Date: May 2, 2012
Source: News Room
The EPA is now considering healthcare facility-specific regulations for managing hazardous pharmaceutical waste rather than regulate them under its universal waste program as proposed in Dec. 2008. The action follows criticism from states and the healthcare industry that its original approach would fail to address improper disposal of the waste.
EPA's 2008 proposed rule aimed to facilitate better management of pharmaceutical wastes by streamlining generator requirements and encouraging generators of hazardous pharmaceutical wastes to manage them under the provisions of the Universal Waste Rule, which is generally less stringent than federal rules for hazardous waste. The proposed rule was intended to facilitate take-back programs by removing Resource Conservation & Recovery Act (RCRA) barriers, according to the rule's preamble. The Environmental Council of the States,representing state environmental regulators, wrote that EPA's proposed rule was unlikely to divert pharmaceuticals from sewer systems because of DEA's witnessed destruction requirements and because reverse distributors cannot accept most pharmaceutical wastes generated outside the pharmacy. States want the agency to take a more holistic approach to dealing with pharmaceutical waste, by working with other federal agencies, like the DEA and the FDA, on the issue.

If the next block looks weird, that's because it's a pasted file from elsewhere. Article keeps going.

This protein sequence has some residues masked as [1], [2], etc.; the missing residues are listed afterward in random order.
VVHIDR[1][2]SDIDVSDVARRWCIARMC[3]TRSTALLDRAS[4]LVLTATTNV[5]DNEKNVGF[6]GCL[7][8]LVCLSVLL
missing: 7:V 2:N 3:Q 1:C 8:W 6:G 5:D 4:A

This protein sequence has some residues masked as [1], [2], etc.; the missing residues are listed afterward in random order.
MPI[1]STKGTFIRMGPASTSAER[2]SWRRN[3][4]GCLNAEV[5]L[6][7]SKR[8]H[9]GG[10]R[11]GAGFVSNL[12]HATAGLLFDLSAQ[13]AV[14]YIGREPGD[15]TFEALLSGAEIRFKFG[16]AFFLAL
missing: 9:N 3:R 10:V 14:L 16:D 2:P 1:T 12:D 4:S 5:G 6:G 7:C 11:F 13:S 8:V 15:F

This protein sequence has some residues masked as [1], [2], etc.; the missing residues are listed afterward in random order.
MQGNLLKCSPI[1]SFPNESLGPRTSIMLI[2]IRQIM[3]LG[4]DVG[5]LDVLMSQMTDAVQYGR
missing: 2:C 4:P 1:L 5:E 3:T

FROM EPA's WEBSITE
As a result from comments received in response to the December 2, 2008 Proposed Rule, the Agency has decided to develop another proposal for healthcare facility-specific regulations for the management of hazardous pharmaceutical wastes in order to provide a regulatory scheme that addresses the unique issues that hospitals, pharmacies and other healthcare-related facilities face. It is anticipated that the proposal will be available for public comment in Spring 2013.
To learn more, visit: www.epa.gov/osw/hazard/wastetypes/universal/pharm-rule.htm.